source:             asdf----asdf----
    source.debounce(2): -----f-------f--

    Parameters

    • minimumInterval: number

    Returns this

debounceImmediate

  • debounceImmediate(minimumInterval: number): this
  • Passes the first event in the stream through, but after that, only passes events after a given number of milliseconds have passed since previous output.

    Example:

    source:                      asdf----asdf----
    source.debounceImmediate(2): a-d-----a-d-----

    Parameters

    • minimumInterval: number

    Returns this

decode

  • Decodes input using the given mapping. Is a bit like a switch-case or the decode function in Oracle SQL. For example, the following would map the value 1 into the string "mike" and the value 2 into the value of the who property.

    property.decode({1 : "mike", 2 : who})

    This is actually based on combineTemplate so you can compose static and dynamic data quite freely, as in

    property.decode({1 : { type: "mike" }, 2 : { type: "other", whoThen : who }})

    The return value of decode is always a Property.

    Type parameters

    • T: Record<any, any>

    Parameters

    • cases: T

    Returns Property<DecodedValueOf<T>>

delay

  • delay(delayMs: number): this
  • Delays the stream/property by given amount of milliseconds. Does not delay the initial value of a Property.

    var delayed = source.delay(2)
    source:    asdf----asdf----
    delayed:   --asdf----asdf--

    Parameters

    • delayMs: number

    Returns this

deps

  • Returns the an array of dependencies that the Observable has. For instance, for a.map(function() {}).deps(), would return [a]. This method returns the "visible" dependencies only, skipping internal details. This method is thus suitable for visualization tools. Internally, many combinator functions depend on other combinators to create intermediate Observables that the result will actually depend on. The deps method will skip these internal dependencies. See also: internalDeps

    Returns Observable<any>[]

diff

  • Returns a Property that represents the result of a comparison between the previous and current value of the Observable. For the initial value of the Observable, the previous value will be the given start.

    Example:

    var distance = function (a,b) { return Math.abs(b - a) }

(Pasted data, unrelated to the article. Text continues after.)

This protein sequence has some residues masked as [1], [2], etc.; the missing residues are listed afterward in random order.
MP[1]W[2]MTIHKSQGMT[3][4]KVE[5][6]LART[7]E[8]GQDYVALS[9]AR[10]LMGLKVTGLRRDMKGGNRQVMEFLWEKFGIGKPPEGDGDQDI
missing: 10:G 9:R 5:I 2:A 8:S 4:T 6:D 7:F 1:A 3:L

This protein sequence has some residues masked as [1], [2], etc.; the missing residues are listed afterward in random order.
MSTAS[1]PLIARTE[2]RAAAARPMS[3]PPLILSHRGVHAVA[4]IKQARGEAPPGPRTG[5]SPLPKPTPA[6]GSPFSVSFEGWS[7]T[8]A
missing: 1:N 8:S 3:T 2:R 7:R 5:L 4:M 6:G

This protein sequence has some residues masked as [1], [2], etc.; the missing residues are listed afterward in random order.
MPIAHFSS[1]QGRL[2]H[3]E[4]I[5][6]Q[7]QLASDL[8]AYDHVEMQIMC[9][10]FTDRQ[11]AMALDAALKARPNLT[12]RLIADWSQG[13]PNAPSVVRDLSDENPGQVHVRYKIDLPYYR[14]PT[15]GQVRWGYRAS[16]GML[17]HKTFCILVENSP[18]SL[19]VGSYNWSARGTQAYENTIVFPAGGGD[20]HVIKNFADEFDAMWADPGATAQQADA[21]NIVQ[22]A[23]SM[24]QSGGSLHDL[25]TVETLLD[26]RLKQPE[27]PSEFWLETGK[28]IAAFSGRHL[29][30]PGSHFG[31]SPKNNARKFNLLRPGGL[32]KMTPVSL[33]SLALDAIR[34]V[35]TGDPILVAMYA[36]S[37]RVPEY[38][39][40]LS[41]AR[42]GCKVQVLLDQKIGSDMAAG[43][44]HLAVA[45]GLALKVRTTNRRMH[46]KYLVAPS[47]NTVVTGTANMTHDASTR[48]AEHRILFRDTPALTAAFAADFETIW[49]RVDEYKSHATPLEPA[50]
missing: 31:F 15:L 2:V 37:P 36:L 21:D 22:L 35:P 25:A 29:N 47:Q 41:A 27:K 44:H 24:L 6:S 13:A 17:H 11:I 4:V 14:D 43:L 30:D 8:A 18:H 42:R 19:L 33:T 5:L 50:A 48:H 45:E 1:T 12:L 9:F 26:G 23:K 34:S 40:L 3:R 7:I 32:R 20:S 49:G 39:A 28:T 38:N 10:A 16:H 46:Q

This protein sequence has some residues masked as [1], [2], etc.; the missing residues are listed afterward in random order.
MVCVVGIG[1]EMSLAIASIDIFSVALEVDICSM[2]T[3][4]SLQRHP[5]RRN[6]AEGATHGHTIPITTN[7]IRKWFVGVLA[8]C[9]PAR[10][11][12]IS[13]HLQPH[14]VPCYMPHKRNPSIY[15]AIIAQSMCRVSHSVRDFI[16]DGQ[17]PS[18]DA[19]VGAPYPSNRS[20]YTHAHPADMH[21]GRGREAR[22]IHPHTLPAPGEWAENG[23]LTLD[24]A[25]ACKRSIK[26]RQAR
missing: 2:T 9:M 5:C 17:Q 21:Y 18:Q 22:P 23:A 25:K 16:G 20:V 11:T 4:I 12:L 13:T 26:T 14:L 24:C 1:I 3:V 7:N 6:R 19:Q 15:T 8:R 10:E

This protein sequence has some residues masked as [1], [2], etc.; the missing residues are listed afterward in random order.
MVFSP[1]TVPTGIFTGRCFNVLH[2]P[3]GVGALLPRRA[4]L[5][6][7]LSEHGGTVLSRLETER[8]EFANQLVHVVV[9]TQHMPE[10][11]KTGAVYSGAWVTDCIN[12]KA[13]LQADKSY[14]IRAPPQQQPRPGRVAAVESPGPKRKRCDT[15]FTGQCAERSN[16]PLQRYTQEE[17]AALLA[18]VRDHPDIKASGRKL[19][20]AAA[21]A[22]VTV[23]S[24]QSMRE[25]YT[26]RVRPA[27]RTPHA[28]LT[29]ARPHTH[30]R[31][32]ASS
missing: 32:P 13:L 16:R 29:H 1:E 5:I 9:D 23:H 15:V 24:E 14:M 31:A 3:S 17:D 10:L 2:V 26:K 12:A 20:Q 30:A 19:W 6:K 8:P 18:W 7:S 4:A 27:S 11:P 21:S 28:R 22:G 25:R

Bacon.sequentially(1, [1,2,3]).diff(0, distance)

    This would result to following elements in the result stream:

    1 - 0 = 1 2 - 1 = 1 3 - 2 = 1

    Type parameters

    • V2

    Parameters

    Returns Property<V2>

doAction

  • Returns a stream/property where the function f is executed for each value, before dispatching to subscribers. This is useful for debugging, but also for stuff like calling the preventDefault() method for events. In fact, you can also use a property-extractor string instead of a function, as in ".preventDefault".

    Please note that for Properties, it's not guaranteed that the function will be called exactly once per event; when a Property loses all of its subscribers it will re-emit its current value when a new subscriber is added.

    Parameters

    Returns this

doEnd

doError

  • Returns a stream/property where the function f is executed for each error, before dispatching to subscribers. That is, same as doAction but for errors.

    Parameters

    Returns this

doLog

  • doLog(...args: any[]): this
  • Logs each value of the Observable to the console. doLog() behaves like log but does not subscribe to the event stream. You can think of doLog() as a logger function that – unlike log() – is safe to use in production. doLog() is safe, because it does not cause the same surprising side-effects as log() does.

    Parameters

    • Rest ...args: any[]

    Returns this

endAsValue

endOnError

  • endOnError(predicate?: Predicate<any>): this
  • Returns a stream/property that ends the on first Error event. The error is included in the output of the returned Observable.

    Parameters

    • Default value predicate: Predicate<any> = x => true

      optional predicate function to determine whether to end on a given error

    Returns this

errors

  • errors(): this

filter

  • Filters values using given predicate function. Instead of a function, you can use a constant value (true to include all, false to exclude all).

    You can also filter values based on the value of a property. Event will be included in output if and only if the property holds true at the time of the event.

    Parameters

    Returns this

first

  • first(): this

firstToPromise

  • firstToPromise(PromiseCtr?: Function): Promise<V>
  • Returns a Promise which will be resolved with the first event coming from an Observable. Like toPromise, the global ES6 promise implementation will be used unless a promise constructor is given.

    Parameters

    • Optional PromiseCtr: Function

    Returns Promise<V>

flatMap

  • For each element in the source stream, spawn a new stream/property using the function f. Collect events from each of the spawned streams into the result stream/property. Note that instead of a function, you can provide a stream/property too. Also, the return value of function f can be either an Observable (stream/property) or a constant value.